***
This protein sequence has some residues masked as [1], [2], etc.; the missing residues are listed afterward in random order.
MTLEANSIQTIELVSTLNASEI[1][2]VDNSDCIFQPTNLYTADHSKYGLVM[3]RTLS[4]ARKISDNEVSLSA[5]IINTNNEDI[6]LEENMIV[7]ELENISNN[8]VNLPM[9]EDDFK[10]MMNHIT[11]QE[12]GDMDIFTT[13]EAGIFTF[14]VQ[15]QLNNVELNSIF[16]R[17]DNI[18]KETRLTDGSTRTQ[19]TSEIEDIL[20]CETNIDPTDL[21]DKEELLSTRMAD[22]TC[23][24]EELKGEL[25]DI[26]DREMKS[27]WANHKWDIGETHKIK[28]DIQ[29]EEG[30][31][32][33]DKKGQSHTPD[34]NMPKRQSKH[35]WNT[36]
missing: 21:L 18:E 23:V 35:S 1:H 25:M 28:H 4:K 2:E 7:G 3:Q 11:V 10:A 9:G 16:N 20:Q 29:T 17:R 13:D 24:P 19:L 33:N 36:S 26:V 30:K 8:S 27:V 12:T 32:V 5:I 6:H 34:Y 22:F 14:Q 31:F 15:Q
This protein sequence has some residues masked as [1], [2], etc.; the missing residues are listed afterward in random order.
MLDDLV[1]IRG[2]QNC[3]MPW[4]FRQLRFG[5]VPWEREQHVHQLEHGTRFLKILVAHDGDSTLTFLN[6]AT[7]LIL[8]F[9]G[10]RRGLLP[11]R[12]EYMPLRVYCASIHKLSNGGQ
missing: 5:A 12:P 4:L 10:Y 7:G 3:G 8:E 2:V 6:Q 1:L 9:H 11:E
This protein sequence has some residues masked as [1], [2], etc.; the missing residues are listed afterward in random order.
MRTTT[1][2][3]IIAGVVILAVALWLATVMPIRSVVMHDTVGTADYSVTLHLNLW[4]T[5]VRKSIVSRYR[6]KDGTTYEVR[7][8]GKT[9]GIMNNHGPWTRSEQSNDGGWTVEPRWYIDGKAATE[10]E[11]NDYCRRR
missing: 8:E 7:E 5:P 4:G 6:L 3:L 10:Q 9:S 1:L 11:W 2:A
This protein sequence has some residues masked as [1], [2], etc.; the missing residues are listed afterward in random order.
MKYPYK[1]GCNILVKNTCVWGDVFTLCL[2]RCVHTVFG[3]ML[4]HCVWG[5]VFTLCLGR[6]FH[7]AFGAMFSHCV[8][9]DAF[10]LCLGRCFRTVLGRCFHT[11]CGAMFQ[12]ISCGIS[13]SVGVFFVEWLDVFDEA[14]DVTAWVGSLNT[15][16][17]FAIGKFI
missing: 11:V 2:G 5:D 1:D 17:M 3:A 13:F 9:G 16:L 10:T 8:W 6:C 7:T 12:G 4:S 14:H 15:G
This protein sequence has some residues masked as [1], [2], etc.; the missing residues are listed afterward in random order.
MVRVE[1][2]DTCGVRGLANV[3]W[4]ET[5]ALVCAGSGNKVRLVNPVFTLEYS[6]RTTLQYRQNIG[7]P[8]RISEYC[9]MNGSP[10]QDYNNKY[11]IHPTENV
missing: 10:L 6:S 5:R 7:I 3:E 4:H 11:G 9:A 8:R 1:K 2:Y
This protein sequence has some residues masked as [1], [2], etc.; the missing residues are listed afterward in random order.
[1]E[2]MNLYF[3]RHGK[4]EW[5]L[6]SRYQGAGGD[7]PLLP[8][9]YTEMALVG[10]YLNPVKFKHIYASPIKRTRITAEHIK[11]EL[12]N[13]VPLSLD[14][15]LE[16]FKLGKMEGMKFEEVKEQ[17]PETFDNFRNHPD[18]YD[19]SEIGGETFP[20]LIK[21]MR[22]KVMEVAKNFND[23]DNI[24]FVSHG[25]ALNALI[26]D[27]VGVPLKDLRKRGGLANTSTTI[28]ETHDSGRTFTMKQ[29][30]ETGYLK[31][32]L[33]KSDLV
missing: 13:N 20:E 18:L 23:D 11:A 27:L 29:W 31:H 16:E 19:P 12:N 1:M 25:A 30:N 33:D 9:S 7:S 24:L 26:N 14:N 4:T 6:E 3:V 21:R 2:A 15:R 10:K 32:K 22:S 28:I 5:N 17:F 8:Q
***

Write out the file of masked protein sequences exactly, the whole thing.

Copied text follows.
This protein sequence has some residues masked as [1], [2], etc.; the missing residues are listed afterward in random order.
MTLEANSIQTIELVSTLNASEI[1][2]VDNSDCIFQPTNLYTADHSKYGLVM[3]RTLS[4]ARKISDNEVSLSA[5]IINTNNEDI[6]LEENMIV[7]ELENISNN[8]VNLPM[9]EDDFK[10]MMNHIT[11]QE[12]GDMDIFTT[13]EAGIFTF[14]VQ[15]QLNNVELNSIF[16]R[17]DNI[18]KETRLTDGSTRTQ[19]TSEIEDIL[20]CETNIDPTDL[21]DKEELLSTRMAD[22]TC[23][24]EELKGEL[25]DI[26]DREMKS[27]WANHKWDIGETHKIK[28]DIQ[29]EEG[30][31][32][33]DKKGQSHTPD[34]NMPKRQSKH[35]WNT[36]
missing: 21:L 18:E 23:V 35:S 1:H 25:M 28:H 4:K 2:E 7:G 3:Q 11:V 10:A 9:G 16:N 20:Q 29:T 17:R 13:D 24:P 19:L 33:N 36:S 26:V 30:K 8:S 27:V 12:T 32:V 5:I 6:H 34:Y 22:F 14:Q 31:F 15:Q
This protein sequence has some residues masked as [1], [2], etc.; the missing residues are listed afterward in random order.
MLDDLV[1]IRG[2]QNC[3]MPW[4]FRQLRFG[5]VPWEREQHVHQLEHGTRFLKILVAHDGDSTLTFLN[6]AT[7]LIL[8]F[9]G[10]RRGLLP[11]R[12]EYMPLRVYCASIHKLSNGGQ
missing: 5:A 12:P 4:L 10:Y 7:G 3:G 8:E 2:V 6:Q 1:L 9:H 11:E
This protein sequence has some residues masked as [1], [2], etc.; the missing residues are listed afterward in random order.
MRTTT[1][2][3]IIAGVVILAVALWLATVMPIRSVVMHDTVGTADYSVTLHLNLW[4]T[5]VRKSIVSRYR[6]KDGTTYEVR[7][8]GKT[9]GIMNNHGPWTRSEQSNDGGWTVEPRWYIDGKAATE[10]E[11]NDYCRRR
missing: 8:E 7:E 5:P 4:G 6:L 3:L 10:Q 9:S 1:L 11:W 2:A
This protein sequence has some residues masked as [1], [2], etc.; the missing residues are listed afterward in random order.
MKYPYK[1]GCNILVKNTCVWGDVFTLCL[2]RCVHTVFG[3]ML[4]HCVWG[5]VFTLCLGR[6]FH[7]AFGAMFSHCV[8][9]DAF[10]LCLGRCFRTVLGRCFHT[11]CGAMFQ[12]ISCGIS[13]SVGVFFVEWLDVFDEA[14]DVTAWVGSLNT[15][16][17]FAIGKFI
missing: 11:V 2:G 5:D 1:D 17:M 3:A 13:F 9:G 16:L 10:T 8:W 6:C 7:T 12:G 4:S 14:H 15:G
This protein sequence has some residues masked as [1], [2], etc.; the missing residues are listed afterward in random order.
MVRVE[1][2]DTCGVRGLANV[3]W[4]ET[5]ALVCAGSGNKVRLVNPVFTLEYS[6]RTTLQYRQNIG[7]P[8]RISEYC[9]MNGSP[10]QDYNNKY[11]IHPTENV
missing: 10:L 6:S 5:R 7:I 3:E 4:H 11:G 9:A 8:R 1:K 2:Y
This protein sequence has some residues masked as [1], [2], etc.; the missing residues are listed afterward in random order.
[1]E[2]MNLYF[3]RHGK[4]EW[5]L[6]SRYQGAGGD[7]PLLP[8][9]YTEMALVG[10]YLNPVKFKHIYASPIKRTRITAEHIK[11]EL[12]N[13]VPLSLD[14][15]LE[16]FKLGKMEGMKFEEVKEQ[17]PETFDNFRNHPD[18]YD[19]SEIGGETFP[20]LIK[21]MR[22]KVMEVAKNFND[23]DNI[24]FVSHG[25]ALNALI[26]D[27]VGVPLKDLRKRGGLANTSTTI[28]ETHDSGRTFTMKQ[29][30]ETGYLK[31][32]L[33]KSDLV
missing: 13:N 20:E 18:L 23:D 11:A 27:L 29:W 31:H 16:E 19:P 12:N 1:M 25:A 30:N 33:D 9:S 7:S 24:L 26:N 14:N 4:T 6:E 3:V 21:R 2:A 15:R 10:K 32:K 22:S 28:I 5:N 17:F 8:Q